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Time for CIOs and CEOs to work together on email security

Email is a vital communication medium for business but it also creates a doorway for potentially undesirable elements - from spam and malware to phishers and malicious threats.
Time for CIOs and CEOs to work together on email security
©Dmitriy Shironosov via 123RF

While email security has traditionally been the territory of the IT department, the risk it represents to the business today makes it very much the CEO's problem too. It's time for CIOs and CEOs to work together on this challenge.

Everyone uses email. We assume it's safe because we use it from within a corporate firewall. Security is IT's responsibility, isn't it? The real answer is that there is no 100% secure email system. It takes awareness and ongoing vigilance by everyone using it.

Exploiting security gaps

It's getting harder to put email security in place. With everyone making use of both private and corporate email accounts, and an endless mix of personal and business devices syncing these accounts across and between themselves, exploiting security gaps is becoming too easy. Vulnerabilities can result from numerous places - a lack of end-point protection on personal devices, an unencrypted email sent to a trusted entity, simple ignorance or malware or other threats that enters the business via employees' personal devices.

IT security best practices and policies can protect the business to some extent but the c-suite needs to take note of the new risks - and indeed the extent of the risk - that failed email security represents to the business. As we continue to digitise, it will take collaboration between the CEO, COO and CIO to identify risk and ensure the business is adequately protected. A balance must be struck between confidentiality, integrity and availability.

Most important consideration

However, the most important consideration beyond best practices is that email security must be customised to how the company operates and how email is used within its processes. By auditing the organisation for potential risk, it can be protected against those vulnerabilities.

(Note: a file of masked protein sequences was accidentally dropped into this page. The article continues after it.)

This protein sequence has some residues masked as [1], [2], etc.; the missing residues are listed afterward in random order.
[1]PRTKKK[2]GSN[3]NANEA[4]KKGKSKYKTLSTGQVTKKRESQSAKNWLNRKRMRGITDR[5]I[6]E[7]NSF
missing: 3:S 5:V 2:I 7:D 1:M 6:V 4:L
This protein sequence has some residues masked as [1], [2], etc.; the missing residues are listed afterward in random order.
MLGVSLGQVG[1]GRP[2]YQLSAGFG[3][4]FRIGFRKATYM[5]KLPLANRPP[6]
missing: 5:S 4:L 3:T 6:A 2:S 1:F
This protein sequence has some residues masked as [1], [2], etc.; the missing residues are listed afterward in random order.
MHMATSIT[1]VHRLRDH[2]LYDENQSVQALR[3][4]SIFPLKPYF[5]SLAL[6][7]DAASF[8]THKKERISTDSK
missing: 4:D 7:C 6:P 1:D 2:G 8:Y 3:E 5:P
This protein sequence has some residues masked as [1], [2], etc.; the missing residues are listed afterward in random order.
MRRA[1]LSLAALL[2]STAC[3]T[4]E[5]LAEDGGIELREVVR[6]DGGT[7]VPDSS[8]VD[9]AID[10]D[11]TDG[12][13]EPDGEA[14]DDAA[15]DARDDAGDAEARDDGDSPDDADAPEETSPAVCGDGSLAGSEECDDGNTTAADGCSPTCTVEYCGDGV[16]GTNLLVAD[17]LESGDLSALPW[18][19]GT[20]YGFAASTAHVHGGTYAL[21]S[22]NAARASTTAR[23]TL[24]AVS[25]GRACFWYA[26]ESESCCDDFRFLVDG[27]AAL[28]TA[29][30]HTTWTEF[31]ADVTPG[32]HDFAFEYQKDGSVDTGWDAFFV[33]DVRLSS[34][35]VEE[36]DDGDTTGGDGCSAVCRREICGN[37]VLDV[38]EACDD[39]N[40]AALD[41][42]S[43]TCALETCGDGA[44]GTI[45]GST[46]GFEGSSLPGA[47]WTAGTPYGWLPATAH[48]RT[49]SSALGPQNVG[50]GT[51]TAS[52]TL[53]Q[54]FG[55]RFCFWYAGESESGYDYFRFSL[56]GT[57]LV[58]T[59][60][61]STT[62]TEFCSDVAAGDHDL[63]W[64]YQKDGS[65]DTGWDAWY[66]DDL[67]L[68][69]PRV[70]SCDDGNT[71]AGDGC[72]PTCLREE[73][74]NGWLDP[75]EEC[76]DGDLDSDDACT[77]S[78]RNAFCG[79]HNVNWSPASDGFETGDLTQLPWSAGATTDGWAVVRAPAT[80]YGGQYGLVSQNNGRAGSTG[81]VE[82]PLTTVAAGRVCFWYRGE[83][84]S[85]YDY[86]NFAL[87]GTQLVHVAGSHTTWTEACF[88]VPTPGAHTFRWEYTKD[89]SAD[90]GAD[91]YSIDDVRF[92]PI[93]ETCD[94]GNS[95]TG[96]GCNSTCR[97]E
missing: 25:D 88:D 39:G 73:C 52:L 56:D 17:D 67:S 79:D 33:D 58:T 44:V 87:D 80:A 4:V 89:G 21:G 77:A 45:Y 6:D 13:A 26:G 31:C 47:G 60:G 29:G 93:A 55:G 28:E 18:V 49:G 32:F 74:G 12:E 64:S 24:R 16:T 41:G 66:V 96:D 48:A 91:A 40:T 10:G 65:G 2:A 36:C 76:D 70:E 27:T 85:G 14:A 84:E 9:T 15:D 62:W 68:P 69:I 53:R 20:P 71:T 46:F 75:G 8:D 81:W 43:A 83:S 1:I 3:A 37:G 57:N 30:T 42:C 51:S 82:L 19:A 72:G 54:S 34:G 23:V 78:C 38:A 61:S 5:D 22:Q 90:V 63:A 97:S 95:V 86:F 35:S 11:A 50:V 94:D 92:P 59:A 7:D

• The first level of threat defence is usually via email hygiene or filtering solutions - a program that scans all email for threats, spam and viruses. This can be done in the cloud or, if the email server is on-premises, via a firewall gateway. A level of security may be installed on the email server, e.g. an anti-virus that scans email.

    • Next, end point protection needs to be put in place on each and every device used by the employee, including personal devices that have some overlap with business functions. Users also need to be protected from human error such as sending a confidential email to a group rather than an individual.

    • Continuity is also critical. Email headers and send/receive audit trails must be kept and be made secure against deletion or tampering.

    • As complexity in the digital realm grows, targeted threat protection is gaining support. It's what will protect business email and data if users inadvertently click on an email harbouring a virus.

Security policies are essential. They form the foundation of any protection capability. However, to be effective they need to be regularly reviewed and updated and, above all, enforced. Staff need to be aware of potential vulnerabilities and new threats and be continually reminded. For best effect, security policies need to be supported top down - with the c-suite leading the way.

About Simeon Tassev

Simeon Tassev is the director of Galix, a reseller of Mimecast Solutions in South Africa

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